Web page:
It’s the sincerity of LA By Night, that is to say the genuine glee with which its cast members play the game, that makes it special. The main cast is exquisite and the guests have done an amazing job of fleshing out the other denizens of the chronicle. Watching them makes me feel like I’m playing too. It makes me feel included.
And that’s what V:TM and the World of Darkness are all about. It’s a place where, rather than hide from reality’s problems in a dungeon or fantasize about life in space – both perfectly valid outlets – it gives players the opportunity to go head-to-head with whatever bothers them in an environment where they can tell the story they want to hear. Even if it’s just blowing off steam, it’s a safe place to put those big feelings and emotions.
The World of Darkness fictitiously exists within the same world we live in today. So, for some, becoming a vampire is a way to explore ideas about themselves that aren’t necessarily safe for them to explore in the real world. A teen struggling with sexuality, bullying, or social anxiety might create a character who lets them explore sides of themselves they otherwise couldn’t.
Check out Owen Duffy’s “I was a bisexual teen bloodsucker: how Vampire: The Masquerade saved me from early-2000s homophobia” on Dicebreaker.
And while you can do this in any tabletop game, few so eloquently point us toward the real world and its very real problems as Vampire: The Masquerade. The game practically begs you to ruminate on the true nature of what it means to be a person. Will you save your humanity by hunting the scum of the Earth? Will you risk it to punish those you held as enemies when you were still human?
It also allows us to view our very real problems through the lens of someone else. I may not enjoy having to wear a mask everywhere I go, but some vampires look like monsters (called Nosferatu) and I often imagine how wonderful it must be for them to suddenly live in a world where walking around in the middle of the night with your face covered up while trying to avoid any social contact is now the norm.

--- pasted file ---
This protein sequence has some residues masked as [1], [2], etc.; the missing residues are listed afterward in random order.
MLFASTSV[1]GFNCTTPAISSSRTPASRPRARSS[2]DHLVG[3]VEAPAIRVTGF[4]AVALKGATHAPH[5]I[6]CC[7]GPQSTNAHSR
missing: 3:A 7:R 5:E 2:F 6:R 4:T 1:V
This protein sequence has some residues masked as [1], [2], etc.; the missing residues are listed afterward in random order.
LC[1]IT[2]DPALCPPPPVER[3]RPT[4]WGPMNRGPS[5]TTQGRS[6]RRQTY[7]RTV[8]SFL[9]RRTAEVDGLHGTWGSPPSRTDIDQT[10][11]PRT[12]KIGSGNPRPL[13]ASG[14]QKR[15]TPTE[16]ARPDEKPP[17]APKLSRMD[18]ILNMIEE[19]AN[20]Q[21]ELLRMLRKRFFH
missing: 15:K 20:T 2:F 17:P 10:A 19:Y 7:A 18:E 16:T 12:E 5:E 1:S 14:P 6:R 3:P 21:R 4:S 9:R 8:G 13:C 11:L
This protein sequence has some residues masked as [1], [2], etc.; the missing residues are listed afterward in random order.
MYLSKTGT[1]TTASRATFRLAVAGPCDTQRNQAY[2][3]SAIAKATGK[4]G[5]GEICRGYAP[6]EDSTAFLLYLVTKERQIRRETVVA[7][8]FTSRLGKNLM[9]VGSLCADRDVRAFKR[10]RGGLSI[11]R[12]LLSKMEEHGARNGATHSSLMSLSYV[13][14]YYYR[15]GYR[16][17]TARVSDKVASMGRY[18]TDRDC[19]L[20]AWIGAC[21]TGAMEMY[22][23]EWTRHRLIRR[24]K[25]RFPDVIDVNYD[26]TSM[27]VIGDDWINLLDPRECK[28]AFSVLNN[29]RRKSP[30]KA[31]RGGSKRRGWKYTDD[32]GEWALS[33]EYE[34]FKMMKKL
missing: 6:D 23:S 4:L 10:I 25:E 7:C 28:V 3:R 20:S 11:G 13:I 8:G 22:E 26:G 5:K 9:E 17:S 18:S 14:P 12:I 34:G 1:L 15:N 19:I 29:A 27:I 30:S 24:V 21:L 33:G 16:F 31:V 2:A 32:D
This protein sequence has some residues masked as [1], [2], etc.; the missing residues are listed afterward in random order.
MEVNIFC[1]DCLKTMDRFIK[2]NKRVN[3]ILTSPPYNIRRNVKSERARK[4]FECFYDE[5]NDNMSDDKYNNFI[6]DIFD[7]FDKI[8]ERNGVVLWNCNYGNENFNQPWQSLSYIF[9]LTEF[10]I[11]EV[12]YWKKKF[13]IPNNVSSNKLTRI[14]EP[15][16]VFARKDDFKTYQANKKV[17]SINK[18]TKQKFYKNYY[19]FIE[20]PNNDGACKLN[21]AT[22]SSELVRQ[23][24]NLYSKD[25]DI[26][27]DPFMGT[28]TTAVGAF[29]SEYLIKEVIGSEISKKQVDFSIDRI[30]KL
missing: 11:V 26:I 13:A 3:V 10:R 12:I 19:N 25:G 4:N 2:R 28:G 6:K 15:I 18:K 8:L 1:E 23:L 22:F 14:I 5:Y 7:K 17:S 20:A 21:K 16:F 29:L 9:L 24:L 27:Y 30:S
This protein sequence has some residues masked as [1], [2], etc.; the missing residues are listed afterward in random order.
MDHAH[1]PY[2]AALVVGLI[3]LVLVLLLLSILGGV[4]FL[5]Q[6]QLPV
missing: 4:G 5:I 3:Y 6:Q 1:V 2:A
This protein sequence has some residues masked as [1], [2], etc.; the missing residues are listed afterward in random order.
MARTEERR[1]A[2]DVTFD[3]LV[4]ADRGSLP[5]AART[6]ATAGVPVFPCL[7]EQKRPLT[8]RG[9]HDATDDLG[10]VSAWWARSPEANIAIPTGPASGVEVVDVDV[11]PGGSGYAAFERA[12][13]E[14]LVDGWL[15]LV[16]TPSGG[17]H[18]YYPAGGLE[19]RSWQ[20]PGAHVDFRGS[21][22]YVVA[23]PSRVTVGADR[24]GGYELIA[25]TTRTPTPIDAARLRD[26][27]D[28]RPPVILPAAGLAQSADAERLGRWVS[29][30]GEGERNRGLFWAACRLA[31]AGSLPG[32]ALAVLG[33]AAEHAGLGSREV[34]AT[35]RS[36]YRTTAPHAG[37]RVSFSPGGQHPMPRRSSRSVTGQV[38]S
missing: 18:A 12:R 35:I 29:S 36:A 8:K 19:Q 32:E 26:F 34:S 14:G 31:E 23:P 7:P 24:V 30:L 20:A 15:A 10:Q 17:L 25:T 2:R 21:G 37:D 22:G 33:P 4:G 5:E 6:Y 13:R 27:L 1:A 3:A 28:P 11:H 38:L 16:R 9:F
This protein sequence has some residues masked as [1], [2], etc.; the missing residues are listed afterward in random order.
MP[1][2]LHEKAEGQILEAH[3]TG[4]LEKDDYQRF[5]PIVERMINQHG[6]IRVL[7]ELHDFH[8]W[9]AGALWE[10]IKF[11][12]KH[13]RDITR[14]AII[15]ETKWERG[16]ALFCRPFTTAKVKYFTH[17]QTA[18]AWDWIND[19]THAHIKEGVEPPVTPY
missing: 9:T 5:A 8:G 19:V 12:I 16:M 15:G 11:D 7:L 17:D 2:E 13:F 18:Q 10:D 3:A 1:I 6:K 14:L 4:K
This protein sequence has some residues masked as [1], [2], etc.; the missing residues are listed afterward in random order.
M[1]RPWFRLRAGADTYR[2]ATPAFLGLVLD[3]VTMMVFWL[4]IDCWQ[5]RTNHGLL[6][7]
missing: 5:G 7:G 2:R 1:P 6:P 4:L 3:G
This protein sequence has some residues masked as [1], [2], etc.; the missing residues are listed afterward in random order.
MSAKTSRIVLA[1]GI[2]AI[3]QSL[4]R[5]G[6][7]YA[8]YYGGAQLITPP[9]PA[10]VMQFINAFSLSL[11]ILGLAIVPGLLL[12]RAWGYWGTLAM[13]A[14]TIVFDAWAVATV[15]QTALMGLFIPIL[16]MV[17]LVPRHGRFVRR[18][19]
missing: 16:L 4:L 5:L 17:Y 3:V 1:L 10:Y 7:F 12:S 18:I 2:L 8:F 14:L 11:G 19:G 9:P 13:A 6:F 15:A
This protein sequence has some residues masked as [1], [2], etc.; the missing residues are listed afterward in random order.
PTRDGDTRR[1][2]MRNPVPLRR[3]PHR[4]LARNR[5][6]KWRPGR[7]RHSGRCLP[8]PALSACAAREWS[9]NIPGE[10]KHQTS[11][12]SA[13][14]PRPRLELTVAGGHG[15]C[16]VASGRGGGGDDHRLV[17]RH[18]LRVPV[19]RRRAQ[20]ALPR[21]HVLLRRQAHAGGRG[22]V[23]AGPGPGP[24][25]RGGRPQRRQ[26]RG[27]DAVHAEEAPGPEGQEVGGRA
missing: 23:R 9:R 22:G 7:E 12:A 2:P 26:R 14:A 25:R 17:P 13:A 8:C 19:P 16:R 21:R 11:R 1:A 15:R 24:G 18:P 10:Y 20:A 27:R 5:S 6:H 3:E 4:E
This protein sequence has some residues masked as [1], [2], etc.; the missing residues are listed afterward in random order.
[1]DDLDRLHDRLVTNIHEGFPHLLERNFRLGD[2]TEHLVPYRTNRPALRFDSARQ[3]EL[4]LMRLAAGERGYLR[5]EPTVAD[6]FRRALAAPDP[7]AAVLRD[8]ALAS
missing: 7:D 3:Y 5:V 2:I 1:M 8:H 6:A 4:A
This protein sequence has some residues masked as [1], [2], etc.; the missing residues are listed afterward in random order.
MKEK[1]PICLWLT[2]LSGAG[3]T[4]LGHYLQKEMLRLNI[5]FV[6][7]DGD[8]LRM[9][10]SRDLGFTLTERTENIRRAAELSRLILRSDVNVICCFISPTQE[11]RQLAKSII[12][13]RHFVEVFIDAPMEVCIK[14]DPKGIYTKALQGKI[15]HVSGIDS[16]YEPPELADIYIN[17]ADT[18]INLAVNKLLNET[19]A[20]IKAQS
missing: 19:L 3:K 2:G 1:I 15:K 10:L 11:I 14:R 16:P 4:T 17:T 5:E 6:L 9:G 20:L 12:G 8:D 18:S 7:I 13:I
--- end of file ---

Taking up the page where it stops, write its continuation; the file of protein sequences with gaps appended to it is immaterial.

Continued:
I also live with mental illness and there’s a specific kind of vampire character in the game that, through coming up with backstory and experiencing what it’s like to walk a mile in their fangs, helps me find ways to express what it’s truly like to be depressed, anxious, and live with PTSD. Called “Malkavian” they’re typically viewed as insane by other “kindred.” I feel like everyone thinks I’m crazy too, sometimes, even though everyone has mental health.
Chances are, whatever’s going on in your life, there’s a character in the World of Darkness who reflects your pain or fear. Engaging in the world through their eyes, safely in a game, forces you to find that character’s strengths and, perhaps, could help you find yours.
— Alison Cybe, writing tabletop RPGs (@cyberawolf) December 16, 2020
I can honestly say skipping out on reality to live in the World of Darkness for a few hours a time was a pretty big factor in getting me through 2020.
Whether playing the first Bloodlines game, enjoying the fantastically written Shadows of New York and Coteries of New York interactive fiction games (wow are they good, more on that in another article), or just curled up with my fiancée watching LA By Night, I found myself comforted time and time again by the richness and depth of the infinitely adaptable World of Darkness.